Kicked off at last year’s B2B event, the program uses building and tinkering with cool cars and hot rods to attract the next generation of auto enthusiasts. In partnership with area high schools, skill centers, community colleges, and universities, Hot Rod High introduces teens and young adults to collector cars as a hobby, and provides them the opportunity to explore careers in auto mechanics or body repair through hands-on experience. Led by professionals in their respective fields, participants will be able to attend seminars and workshops, see working displays, and tackle a variety of mechanical, auto body, 12-volt electrical, and engineering projects, individually or as a team.
This year during B2B, the Hot Rod High crew will take over the Flat Lot to illustrate for kids and teens all the different components of car building and restoration. Representatives from local colleges including Baker and Kettering will also be there to discuss their automotive training programs with prospective students. One of those representatives is Bob Ayre, a welding instructor at Baker College and one of the Hot Rod High organizers. He became involved with the B2B Committee six years ago when he was approached by the program’s mastermind, Dale Frey; Frey was the one who saw the need in the community for a program such as this.
“Our automotive heritage is the biggest thing that the city of Flint has to hang its hat on.”
“We are all about promoting our passion,” Ayre says. “There aren’t enough young people involved to keep this hobby alive. We’re trying to stimulate a whole new generation of ‘car people’ to keep our automotive heritage alive. Our automotive heritage is the biggest thing that the city of Flint has to hang its hat on.”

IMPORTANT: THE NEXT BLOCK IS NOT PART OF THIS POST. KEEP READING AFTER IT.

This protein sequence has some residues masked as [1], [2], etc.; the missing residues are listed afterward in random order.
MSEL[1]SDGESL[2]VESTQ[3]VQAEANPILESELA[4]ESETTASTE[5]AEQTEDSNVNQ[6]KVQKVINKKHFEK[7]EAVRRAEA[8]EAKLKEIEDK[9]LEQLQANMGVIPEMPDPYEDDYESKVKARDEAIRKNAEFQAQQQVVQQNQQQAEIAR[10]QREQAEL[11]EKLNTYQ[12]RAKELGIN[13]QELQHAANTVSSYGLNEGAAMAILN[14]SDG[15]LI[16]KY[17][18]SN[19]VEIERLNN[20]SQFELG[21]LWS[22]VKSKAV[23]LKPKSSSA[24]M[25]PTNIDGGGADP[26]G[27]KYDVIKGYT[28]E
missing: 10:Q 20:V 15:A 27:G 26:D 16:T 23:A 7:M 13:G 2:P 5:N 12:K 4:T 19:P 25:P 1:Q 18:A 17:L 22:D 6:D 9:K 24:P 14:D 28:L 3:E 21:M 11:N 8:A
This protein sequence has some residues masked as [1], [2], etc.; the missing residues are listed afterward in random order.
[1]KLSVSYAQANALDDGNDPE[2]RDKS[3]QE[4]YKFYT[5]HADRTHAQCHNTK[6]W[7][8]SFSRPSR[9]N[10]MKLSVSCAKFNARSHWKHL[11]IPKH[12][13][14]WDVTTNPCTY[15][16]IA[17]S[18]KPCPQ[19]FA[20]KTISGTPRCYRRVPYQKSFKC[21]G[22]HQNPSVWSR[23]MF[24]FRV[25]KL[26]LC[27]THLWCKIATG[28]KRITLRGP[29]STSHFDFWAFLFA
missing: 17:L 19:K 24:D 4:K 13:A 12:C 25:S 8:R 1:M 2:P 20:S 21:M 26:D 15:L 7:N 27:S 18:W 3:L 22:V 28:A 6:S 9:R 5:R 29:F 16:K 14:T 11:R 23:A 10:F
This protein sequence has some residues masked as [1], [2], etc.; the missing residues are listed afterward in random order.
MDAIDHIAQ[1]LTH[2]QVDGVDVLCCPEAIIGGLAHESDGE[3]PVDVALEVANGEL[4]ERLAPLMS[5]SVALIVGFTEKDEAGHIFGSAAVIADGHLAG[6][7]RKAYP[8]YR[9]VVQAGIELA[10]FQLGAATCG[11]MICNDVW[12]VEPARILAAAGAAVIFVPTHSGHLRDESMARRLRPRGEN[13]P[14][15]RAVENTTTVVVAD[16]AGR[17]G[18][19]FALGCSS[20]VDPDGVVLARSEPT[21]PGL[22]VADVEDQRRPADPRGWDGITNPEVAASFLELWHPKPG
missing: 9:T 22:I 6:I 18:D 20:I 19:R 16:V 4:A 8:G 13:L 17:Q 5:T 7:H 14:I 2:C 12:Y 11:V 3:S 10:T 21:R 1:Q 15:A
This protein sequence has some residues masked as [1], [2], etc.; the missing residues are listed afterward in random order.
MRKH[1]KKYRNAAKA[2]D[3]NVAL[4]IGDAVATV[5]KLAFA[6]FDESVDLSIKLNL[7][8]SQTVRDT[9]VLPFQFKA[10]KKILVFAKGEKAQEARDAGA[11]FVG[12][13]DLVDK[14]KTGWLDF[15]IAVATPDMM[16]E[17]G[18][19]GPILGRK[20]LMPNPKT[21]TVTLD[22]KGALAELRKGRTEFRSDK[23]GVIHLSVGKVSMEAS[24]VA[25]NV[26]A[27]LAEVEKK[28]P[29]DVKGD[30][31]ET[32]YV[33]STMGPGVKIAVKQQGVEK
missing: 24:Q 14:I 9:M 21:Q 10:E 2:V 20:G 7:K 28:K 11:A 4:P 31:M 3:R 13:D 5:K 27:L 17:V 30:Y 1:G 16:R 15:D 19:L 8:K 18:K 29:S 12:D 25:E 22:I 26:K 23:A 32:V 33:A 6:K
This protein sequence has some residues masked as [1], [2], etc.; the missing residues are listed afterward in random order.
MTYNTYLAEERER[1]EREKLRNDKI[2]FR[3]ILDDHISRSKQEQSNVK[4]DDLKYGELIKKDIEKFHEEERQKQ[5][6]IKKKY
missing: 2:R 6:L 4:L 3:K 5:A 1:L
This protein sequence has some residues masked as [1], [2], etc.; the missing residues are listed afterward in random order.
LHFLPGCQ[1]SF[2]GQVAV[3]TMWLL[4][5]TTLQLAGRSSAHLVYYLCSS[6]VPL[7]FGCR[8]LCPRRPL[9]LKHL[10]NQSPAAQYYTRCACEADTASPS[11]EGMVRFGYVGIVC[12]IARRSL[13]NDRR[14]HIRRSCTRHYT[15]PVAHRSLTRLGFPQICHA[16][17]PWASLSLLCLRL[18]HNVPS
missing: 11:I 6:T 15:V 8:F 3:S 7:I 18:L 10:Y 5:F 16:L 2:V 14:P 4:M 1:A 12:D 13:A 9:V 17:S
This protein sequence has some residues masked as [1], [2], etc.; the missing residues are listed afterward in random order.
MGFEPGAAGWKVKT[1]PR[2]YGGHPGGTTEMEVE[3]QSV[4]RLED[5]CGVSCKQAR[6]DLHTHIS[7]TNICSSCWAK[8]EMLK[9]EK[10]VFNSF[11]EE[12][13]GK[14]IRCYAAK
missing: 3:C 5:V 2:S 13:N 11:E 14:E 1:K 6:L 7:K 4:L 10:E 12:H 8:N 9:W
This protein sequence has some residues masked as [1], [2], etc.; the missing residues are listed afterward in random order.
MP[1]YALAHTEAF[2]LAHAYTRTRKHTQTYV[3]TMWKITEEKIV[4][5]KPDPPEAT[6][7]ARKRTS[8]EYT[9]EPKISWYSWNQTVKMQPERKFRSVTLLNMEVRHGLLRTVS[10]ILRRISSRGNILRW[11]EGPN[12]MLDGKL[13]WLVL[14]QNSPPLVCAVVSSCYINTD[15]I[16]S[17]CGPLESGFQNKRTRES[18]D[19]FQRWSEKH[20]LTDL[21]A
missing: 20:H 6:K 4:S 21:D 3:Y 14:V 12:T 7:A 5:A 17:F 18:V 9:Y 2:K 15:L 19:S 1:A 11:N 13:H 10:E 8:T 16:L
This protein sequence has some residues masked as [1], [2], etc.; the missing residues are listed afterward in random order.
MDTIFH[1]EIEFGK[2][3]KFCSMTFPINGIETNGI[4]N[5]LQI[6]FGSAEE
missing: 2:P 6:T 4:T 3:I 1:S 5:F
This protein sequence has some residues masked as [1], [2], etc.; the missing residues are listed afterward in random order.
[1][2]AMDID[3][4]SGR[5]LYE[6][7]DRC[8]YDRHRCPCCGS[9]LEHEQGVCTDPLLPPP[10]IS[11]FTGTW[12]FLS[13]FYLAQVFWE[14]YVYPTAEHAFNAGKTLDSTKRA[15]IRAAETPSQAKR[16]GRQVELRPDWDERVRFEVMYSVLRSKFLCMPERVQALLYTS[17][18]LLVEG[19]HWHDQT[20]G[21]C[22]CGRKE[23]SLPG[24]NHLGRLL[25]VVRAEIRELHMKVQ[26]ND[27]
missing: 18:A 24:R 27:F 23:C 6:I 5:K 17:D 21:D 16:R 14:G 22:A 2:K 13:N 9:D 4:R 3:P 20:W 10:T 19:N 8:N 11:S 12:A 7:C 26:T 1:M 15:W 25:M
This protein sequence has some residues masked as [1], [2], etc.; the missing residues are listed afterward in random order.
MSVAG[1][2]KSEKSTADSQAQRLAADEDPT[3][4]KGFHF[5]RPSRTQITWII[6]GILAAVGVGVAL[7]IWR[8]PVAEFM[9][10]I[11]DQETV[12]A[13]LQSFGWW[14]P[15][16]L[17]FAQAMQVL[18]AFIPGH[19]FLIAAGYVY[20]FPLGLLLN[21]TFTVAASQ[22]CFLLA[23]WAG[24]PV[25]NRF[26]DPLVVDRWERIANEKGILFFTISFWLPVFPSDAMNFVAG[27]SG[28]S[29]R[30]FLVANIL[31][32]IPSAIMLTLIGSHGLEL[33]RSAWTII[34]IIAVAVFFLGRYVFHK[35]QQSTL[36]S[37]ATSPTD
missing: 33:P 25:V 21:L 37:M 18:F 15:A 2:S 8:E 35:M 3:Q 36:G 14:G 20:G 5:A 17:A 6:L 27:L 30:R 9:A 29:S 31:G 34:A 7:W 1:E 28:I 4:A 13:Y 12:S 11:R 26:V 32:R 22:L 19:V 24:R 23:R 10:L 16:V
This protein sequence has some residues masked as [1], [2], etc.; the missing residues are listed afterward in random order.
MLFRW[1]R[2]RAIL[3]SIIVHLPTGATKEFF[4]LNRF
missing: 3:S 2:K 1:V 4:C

Ayre estimates that at last year’s B2B, a couple of thousand young people came through Hot Rod High’s display at the Flat Lot. “It was well received,” he says. “We had a steady flow of young people during our event.”
For this year, Hot Rod High will display hands-on workshops including a transmission specialist, plasma cutting, a spark plug “installation speed” contest, and a commercial airbrush artist to perform demonstrations and offer hands-on experience. They provide all the equipment such as welding helmets, gloves, and the tools.
Students from Kettering and UM-Flint who have already been building cars have been invited to show off what they’ve built, including bringing along their robotics display, which will also be interactive for younger participants. From Committee members, there will be a display of old soap box derby cars.
The Committee’s goal is to eventually make Hot Rod High a year-round activity at the schools with facilities at Baker, Mott, Kettering and UM-Flint – and the colleges are very receptive to the idea and responding with immediate support. “We’re really excited about working with all of the schools,” says Ayre. The crew anticipates next year having all the area high schools involved, as well.
“We hope that these classes will be an introduction,” Ayre explains. They will cover topics of welding, electrical, transmissions, auto body, airbrushing, complete engine trainers demonstrated, air conditioning, and how brakes work.
“The college students have been tremendous,” Ayre says. “The university directors have been able to pick the cream of the crop, so the young people who have come to work at our displays have been tremendous.”
And passion is contagious.
“The B2B Committee is extremely passionate,” Ayre says. “The event is already nationally trademarked and they’ve invested a lot already. I think Hot Rod High will become the focal point for Back to the Bricks.”
We’re gonna tear it up in the parking lot
‘Cause a quick half-hour is all we got
When the lunch bell rings we’re gonna split
‘Cause all we care about is the shifting bit
Nothing but winners, all you losers scram at Hot Rod High
“Hot Rod High” by the Hondells, 1964